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Discussion Starter · #1 ·
Hello,

Just finished first layer of primer on new drywall in basement.
Wondering if i should do another coat of primer and sanding and doing prime-check or go straight to 2 layers of paint after prime check?

It seems all uniform, but some areas the mud is tad more visible due to primer soaking into drywall faster. ( the tone is visibly different, but only in few areas )
Would it be good idea to put a 2nd coat of primer only in these areas or go for whole basement?

Using Zinsser 1-2-3 primer if that changes anything
 

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Discussion Starter · #6 ·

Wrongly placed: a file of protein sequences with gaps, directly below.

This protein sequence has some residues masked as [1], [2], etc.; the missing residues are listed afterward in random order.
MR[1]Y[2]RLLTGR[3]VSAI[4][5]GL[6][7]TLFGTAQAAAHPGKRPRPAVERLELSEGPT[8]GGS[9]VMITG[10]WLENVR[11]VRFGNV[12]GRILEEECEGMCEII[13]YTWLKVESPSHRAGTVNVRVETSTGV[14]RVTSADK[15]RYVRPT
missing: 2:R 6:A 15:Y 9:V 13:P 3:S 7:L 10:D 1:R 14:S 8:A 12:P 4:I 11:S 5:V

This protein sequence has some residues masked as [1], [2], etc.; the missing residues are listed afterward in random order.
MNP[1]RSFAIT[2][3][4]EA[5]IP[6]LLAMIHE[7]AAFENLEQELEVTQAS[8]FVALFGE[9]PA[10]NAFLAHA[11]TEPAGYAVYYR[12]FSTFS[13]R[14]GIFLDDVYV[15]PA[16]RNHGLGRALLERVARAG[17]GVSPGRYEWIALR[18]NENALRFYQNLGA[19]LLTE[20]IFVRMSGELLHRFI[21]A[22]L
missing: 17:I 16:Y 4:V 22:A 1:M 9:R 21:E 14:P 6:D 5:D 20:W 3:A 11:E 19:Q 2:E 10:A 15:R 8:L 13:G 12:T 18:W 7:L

While PVA primers are ok for bare drywall they are the bottom of the barrel when it comes to primer.
Yeah, exactly why i used Zinnser bullseye 1-2-3, based on hundreds of reviews and recommendations from expert painters, that seemed to be most recommended painters, although one of the most priciest (4x price of kilz pva)
 

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Can a professional painter please correct/comment. Noticed over the years that if I one coat over new drywall and is seals the DW...the gray left behind can bleed through two coats of paint. Sometimes needs 3. If I primer with 2 coats, the wall looks white and the color takes "truer" if that's a word in this context. Now I have heard that a gray primer will give a bold color a truer tone? Not sure. BM or SW paint used only...thx